Louisville, Kentucky (CNN) White House Press Secretary Sean Spicer incorrectly diminished the role of former Trump campaign chairman Paul Manafort, remarks made at the same time as a House Intelligence Committee hearing investigated whether campaign aides colluded with Russia during last year's presidential race.
Spicer, pressed on a number of Trump associates' connections to Russian operatives, claimed Manafort played a "limited role (in the campaign) for a very limited amount of time."
That depends on what he means by the word "limited."
Manafort was hired by the Trump campaign in March 2016 to lead the delegate operation on the floor of the Republican National Committee in Cleveland.
Manafort was promoted in May to campaign chairman and chief strategist. And when campaign manager Corey Lewandowski was fired in June, Manafort -- who butted heads with Lewandowski -- was widely seen as the campaign's top official.
Manafort is largely credited with securing Trump the Republican nomination, through a mix of deep ties in the Republican establishment and tireless organizing to win the Republican delegate fight which almost derailed Trump one year ago.
But Manafort's control did not last through Election Day. As power centers within the Trump campaign in August began to shift away from him to Breitbart News chief Steve Bannon as campaign CEO and Kellyanne Conway as campaign manager, the former lobbyist stepped down from his campaign.
The resignation came amid a New York Times report that Manafort received $12.7 million in secret cash payments earmarked for Manafort from a pro-Russian political party in Ukraine. CNN reported August 19 that the FBI and Justice Department were investigating Americans tied to alleged corruption of the former pro-Russian President of Ukraine, including the work of Manafort's firm. Manafort resigned that day.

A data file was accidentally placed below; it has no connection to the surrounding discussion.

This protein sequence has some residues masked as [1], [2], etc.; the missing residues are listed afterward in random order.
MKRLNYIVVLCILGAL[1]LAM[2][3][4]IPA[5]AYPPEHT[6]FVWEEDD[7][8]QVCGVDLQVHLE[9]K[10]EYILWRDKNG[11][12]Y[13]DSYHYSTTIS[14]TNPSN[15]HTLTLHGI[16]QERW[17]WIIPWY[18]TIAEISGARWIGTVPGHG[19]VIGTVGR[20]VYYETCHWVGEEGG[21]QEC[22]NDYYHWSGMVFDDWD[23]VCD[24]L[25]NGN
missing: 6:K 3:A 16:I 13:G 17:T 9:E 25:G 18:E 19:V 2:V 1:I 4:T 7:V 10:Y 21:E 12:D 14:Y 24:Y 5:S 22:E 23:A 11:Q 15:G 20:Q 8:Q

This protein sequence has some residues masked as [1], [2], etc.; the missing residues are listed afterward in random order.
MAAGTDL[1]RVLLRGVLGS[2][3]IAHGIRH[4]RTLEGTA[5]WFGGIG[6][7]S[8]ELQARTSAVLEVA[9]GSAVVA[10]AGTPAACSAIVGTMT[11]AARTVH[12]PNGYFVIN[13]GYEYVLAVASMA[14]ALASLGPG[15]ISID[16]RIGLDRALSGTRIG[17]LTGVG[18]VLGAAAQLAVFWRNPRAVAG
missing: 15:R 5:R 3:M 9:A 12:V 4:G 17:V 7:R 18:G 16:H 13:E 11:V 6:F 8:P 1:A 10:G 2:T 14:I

Although Manafort played no official role in the campaign between August and November, sources told CNN in December that the former chairman was still very much involved with Trump and played an informal role in the presidential transition.
Testifying before the House Intelligence Committee on Monday, FBI Director James Comey confirmed -- for the first time publicly -- that the FBI was investigating "the Russian government's efforts to interfere in the 2016 presidential election" and their possible connection to Trump's presidential campaign.
The inquiry includes "individuals associated with the Trump campaign and the Russian government and whether there was any coordination between the campaign and Russia's efforts."
"It's clear nothing has changed," Spicer said of Comey's revelation.
But pressed on his initial comment about Manafort, Spicer later said that he was not trying to demote the former campaign chairman but rather note he was not with the campaign at the end.
"With respect to Paul, though, I believe ... Paul was brought on sometime in June and by the middle of August he was no longer with the campaign, meaning for the final stretch of the general election, he was not involved," Spicer said, misstating when Manafort was hired.
Manafort, along with former national security adviser Michael Flynn and foreign policy adviser Carter Page, are at the center of the FBI's inquiry into Russian meddling in the 2016 election, sources told CNN.
Spicer also tried to diminish Flynn's role in the campaign, despite the fact that he was a top adviser to the president who spoke at the Republican National Convention and was named national security adviser during the campaign.
Spicer said Flynn was only a volunteer on the campaign.